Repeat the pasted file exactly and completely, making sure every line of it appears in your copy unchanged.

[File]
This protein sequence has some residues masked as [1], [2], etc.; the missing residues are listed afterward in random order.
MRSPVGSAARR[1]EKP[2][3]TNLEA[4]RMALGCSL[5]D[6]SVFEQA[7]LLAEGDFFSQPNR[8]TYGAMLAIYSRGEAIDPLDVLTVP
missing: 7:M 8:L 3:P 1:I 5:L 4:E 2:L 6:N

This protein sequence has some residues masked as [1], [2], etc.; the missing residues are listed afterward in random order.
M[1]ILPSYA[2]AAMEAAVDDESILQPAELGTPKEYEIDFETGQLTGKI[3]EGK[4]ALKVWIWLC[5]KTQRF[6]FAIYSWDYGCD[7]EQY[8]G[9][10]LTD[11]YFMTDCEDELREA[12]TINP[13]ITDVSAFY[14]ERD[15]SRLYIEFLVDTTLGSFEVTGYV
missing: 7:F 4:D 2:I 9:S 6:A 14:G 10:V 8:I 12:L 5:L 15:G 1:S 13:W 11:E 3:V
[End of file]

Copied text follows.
This protein sequence has some residues masked as [1], [2], etc.; the missing residues are listed afterward in random order.
MRSPVGSAARR[1]EKP[2][3]TNLEA[4]RMALGCSL[5]D[6]SVFEQA[7]LLAEGDFFSQPNR[8]TYGAMLAIYSRGEAIDPLDVLTVP
missing: 7:M 8:L 3:P 1:I 5:L 4:E 2:L 6:N

This protein sequence has some residues masked as [1], [2], etc.; the missing residues are listed afterward in random order.
M[1]ILPSYA[2]AAMEAAVDDESILQPAELGTPKEYEIDFETGQLTGKI[3]EGK[4]ALKVWIWLC[5]KTQRF[6]FAIYSWDYGCD[7]EQY[8]G[9][10]LTD[11]YFMTDCEDELREA[12]TINP[13]ITDVSAFY[14]ERD[15]SRLYIEFLVDTTLGSFEVTGYV
missing: 7:F 4:D 2:I 9:S 6:A 14:G 10:V 8:I 12:L 5:L 15:G 1:S 13:W 11:E 3:V